Computers Watching Movies shows what a computational system sees when it watches the same films that we do. The work illustrates this vision as a series of temporal sketches, where the sketching process is presented in synchronized time with the audio from the original clip. Viewers are provoked to ask how computer vision differs from their own human vision, and what that difference reveals about our culturally-developed ways of looking. Why do we watch what we watch when we watch it? Will a system without our sense of narrative or historical patterns of vision watch the same things?
Computers Watching Movies was computationally produced using software written by the artist. This software uses computer vision algorithms and artificial intelligence routines to give the system some degree of agency, allowing it to decide what it watches and what it does not. Six well-known clips from popular films are used in the work, enabling many viewers to draw upon their own visual memory of a scene when they watch it. The scenes are from the following movies: 2001: A Space Odyssey, American Beauty, Inception, Taxi Driver, The Matrix, and Annie Hall.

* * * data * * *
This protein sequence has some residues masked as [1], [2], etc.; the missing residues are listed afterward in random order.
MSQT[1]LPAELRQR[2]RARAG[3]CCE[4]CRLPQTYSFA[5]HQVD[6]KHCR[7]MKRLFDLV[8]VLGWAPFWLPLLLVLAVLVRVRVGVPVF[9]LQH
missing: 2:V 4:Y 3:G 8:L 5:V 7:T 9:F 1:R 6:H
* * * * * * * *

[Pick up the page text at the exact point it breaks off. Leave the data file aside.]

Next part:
Video Still “Computers Watching Movies” – Matrix
Benjamin Grosser creates interactive experiences, machines, and systems that examine the cultural, social, and political implications of software. Recent exhibition venues include Eyebeam in New York, Arebyte in London, Museu das Comunicações in Lisbon, Museum Ludwig in Cologne, and Galerie Charlot in Paris. His works have been featured in The New Yorker, Wired, The Atlantic, The Guardian, The Washington Post, El País, Libération, Süddeutsche Zeitung, and Der Spiegel. The Chicago Tribune called him the “unrivaled king of ominous gibberish.” Slate referred to his work as “creative civil disobedience in the digital age.” Grosser’s recognitions include First Prize in VIDA 16, and the Expanded Media Award for Network Culture from Stuttgarter Filmwinter. His writing about the cultural effects of technology has been published in journals such as Computational Culture, Media-N, and Big Data and Society. Grosser is an assistant professor of new media at the School of Art + Design, and co-founder of the Critical Technology Studies Lab at the National Center for Supercomputing Applications, both at the University of Illinois at Urbana-Champaign, USA.